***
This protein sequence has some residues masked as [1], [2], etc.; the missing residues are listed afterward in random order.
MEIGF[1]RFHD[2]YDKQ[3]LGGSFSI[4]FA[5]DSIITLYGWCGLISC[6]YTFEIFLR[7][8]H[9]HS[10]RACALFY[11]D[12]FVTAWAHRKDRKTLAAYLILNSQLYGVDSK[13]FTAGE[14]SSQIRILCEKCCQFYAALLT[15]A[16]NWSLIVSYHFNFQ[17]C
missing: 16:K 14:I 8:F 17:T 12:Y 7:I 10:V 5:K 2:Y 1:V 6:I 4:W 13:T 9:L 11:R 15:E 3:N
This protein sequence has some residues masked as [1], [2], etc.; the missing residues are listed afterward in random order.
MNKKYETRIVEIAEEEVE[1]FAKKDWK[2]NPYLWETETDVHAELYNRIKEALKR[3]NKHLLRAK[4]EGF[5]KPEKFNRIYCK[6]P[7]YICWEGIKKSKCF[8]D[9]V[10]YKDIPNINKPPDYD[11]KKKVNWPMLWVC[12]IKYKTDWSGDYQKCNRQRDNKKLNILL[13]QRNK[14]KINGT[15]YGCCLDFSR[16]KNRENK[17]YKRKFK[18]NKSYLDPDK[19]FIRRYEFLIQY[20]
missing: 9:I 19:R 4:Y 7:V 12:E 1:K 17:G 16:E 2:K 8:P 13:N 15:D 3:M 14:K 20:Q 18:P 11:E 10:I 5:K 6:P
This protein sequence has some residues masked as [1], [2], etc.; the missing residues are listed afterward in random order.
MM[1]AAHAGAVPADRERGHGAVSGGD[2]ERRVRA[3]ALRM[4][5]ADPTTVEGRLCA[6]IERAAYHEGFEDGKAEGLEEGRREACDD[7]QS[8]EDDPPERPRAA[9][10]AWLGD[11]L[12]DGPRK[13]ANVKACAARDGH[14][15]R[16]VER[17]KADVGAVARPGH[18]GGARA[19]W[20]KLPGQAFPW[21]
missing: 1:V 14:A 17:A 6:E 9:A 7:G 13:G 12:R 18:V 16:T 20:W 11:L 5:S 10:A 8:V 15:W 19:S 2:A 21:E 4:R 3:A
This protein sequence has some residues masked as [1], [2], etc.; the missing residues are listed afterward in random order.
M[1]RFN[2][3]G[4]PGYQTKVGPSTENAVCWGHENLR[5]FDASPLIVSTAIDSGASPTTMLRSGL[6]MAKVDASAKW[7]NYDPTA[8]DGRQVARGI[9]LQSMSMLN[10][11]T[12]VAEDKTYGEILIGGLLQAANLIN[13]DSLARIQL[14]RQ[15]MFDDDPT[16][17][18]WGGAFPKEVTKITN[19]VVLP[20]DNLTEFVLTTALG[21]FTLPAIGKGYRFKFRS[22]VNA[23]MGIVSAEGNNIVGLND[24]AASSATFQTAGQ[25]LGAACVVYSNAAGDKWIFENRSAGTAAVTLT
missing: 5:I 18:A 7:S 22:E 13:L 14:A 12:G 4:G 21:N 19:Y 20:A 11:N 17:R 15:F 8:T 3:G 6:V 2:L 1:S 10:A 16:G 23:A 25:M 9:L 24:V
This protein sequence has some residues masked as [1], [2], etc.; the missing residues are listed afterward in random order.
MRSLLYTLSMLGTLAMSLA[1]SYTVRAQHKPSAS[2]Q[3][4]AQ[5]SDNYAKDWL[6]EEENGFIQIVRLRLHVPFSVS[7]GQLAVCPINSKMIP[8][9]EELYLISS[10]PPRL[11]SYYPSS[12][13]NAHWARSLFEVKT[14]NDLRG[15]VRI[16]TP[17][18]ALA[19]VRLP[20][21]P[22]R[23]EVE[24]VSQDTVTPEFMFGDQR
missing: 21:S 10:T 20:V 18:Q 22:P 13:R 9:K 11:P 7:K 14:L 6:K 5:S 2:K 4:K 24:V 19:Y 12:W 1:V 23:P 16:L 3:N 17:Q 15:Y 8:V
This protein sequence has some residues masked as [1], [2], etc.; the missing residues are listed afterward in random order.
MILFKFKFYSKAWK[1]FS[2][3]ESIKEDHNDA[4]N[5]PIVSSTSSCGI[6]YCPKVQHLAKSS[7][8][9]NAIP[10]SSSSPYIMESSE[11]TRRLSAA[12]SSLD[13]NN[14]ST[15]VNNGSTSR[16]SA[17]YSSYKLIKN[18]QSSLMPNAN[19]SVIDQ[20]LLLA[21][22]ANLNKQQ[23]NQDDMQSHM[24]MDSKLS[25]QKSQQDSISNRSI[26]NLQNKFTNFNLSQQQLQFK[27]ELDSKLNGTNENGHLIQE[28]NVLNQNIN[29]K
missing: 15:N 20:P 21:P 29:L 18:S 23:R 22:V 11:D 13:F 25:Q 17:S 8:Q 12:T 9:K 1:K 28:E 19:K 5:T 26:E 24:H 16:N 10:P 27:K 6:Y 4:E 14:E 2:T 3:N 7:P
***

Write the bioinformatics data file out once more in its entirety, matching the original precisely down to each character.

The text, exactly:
This protein sequence has some residues masked as [1], [2], etc.; the missing residues are listed afterward in random order.
MEIGF[1]RFHD[2]YDKQ[3]LGGSFSI[4]FA[5]DSIITLYGWCGLISC[6]YTFEIFLR[7][8]H[9]HS[10]RACALFY[11]D[12]FVTAWAHRKDRKTLAAYLILNSQLYGVDSK[13]FTAGE[14]SSQIRILCEKCCQFYAALLT[15]A[16]NWSLIVSYHFNFQ[17]C
missing: 16:K 14:I 8:F 17:T 12:Y 7:I 10:V 5:K 2:Y 1:V 6:I 4:W 13:T 9:L 11:R 15:E 3:N
This protein sequence has some residues masked as [1], [2], etc.; the missing residues are listed afterward in random order.
MNKKYETRIVEIAEEEVE[1]FAKKDWK[2]NPYLWETETDVHAELYNRIKEALKR[3]NKHLLRAK[4]EGF[5]KPEKFNRIYCK[6]P[7]YICWEGIKKSKCF[8]D[9]V[10]YKDIPNINKPPDYD[11]KKKVNWPMLWVC[12]IKYKTDWSGDYQKCNRQRDNKKLNILL[13]QRNK[14]KINGT[15]YGCCLDFSR[16]KNRENK[17]YKRKFK[18]NKSYLDPDK[19]FIRRYEFLIQY[20]
missing: 9:I 19:R 4:Y 7:V 12:E 1:K 17:G 16:E 2:K 8:P 13:N 15:D 3:M 14:K 20:Q 18:P 11:E 10:I 5:K 6:P
This protein sequence has some residues masked as [1], [2], etc.; the missing residues are listed afterward in random order.
MM[1]AAHAGAVPADRERGHGAVSGGD[2]ERRVRA[3]ALRM[4][5]ADPTTVEGRLCA[6]IERAAYHEGFEDGKAEGLEEGRREACDD[7]QS[8]EDDPPERPRAA[9][10]AWLGD[11]L[12]DGPRK[13]ANVKACAARDGH[14][15]R[16]VER[17]KADVGAVARPGH[18]GGARA[19]W[20]KLPGQAFPW[21]
missing: 1:V 14:A 17:A 6:E 9:A 7:G 13:G 12:R 18:V 16:T 20:W 11:L 5:S 10:A 8:V 15:W 19:S 2:A 21:E 4:R 3:A
This protein sequence has some residues masked as [1], [2], etc.; the missing residues are listed afterward in random order.
M[1]RFN[2][3]G[4]PGYQTKVGPSTENAVCWGHENLR[5]FDASPLIVSTAIDSGASPTTMLRSGL[6]MAKVDASAKW[7]NYDPTA[8]DGRQVARGI[9]LQSMSMLN[10][11]T[12]VAEDKTYGEILIGGLLQAANLIN[13]DSLARIQL[14]RQ[15]MFDDDPT[16][17][18]WGGAFPKEVTKITN[19]VVLP[20]DNLTEFVLTTALG[21]FTLPAIGKGYRFKFRS[22]VNA[23]MGIVSAEGNNIVGLND[24]AASSATFQTAGQ[25]LGAACVVYSNAAGDKWIFENRSAGTAAVTLT
missing: 5:I 18:A 7:S 22:E 13:L 14:A 12:G 4:G 21:N 19:Y 20:A 11:N 17:R 15:F 8:T 3:G 6:V 2:L 1:S 10:A 16:G 23:A 25:M 9:L 24:V
This protein sequence has some residues masked as [1], [2], etc.; the missing residues are listed afterward in random order.
MRSLLYTLSMLGTLAMSLA[1]SYTVRAQHKPSAS[2]Q[3][4]AQ[5]SDNYAKDWL[6]EEENGFIQIVRLRLHVPFSVS[7]GQLAVCPINSKMIP[8][9]EELYLISS[10]PPRL[11]SYYPSS[12][13]NAHWARSLFEVKT[14]NDLRG[15]VRI[16]TP[17][18]ALA[19]VRLP[20][21]P[22]R[23]EVE[24]VSQDTVTPEFMFGDQR
missing: 21:S 10:T 20:V 18:Q 22:P 13:R 9:K 11:P 7:K 14:L 6:K 5:S 2:K 4:K 24:V 19:Y 12:W 1:V 23:P 16:L 3:N 17:Q 15:Y 8:V
This protein sequence has some residues masked as [1], [2], etc.; the missing residues are listed afterward in random order.
MILFKFKFYSKAWK[1]FS[2][3]ESIKEDHNDA[4]N[5]PIVSSTSSCGI[6]YCPKVQHLAKSS[7][8][9]NAIP[10]SSSSPYIMESSE[11]TRRLSAA[12]SSLD[13]NN[14]ST[15]VNNGSTSR[16]SA[17]YSSYKLIKN[18]QSSLMPNAN[19]SVIDQ[20]LLLA[21][22]ANLNKQQ[23]NQDDMQSHM[24]MDSKLS[25]QKSQQDSISNRSI[26]NLQNKFTNFNLSQQQLQFK[27]ELDSKLNGTNENGHLIQE[28]NVLNQNIN[29]K
missing: 15:N 20:P 21:P 29:L 18:S 23:R 22:V 11:D 13:F 25:Q 17:S 8:Q 12:T 9:K 1:K 28:E 19:K 5:T 26:E 24:H 16:N 10:P 27:K 6:Y 4:E 14:E 2:T 3:N 7:P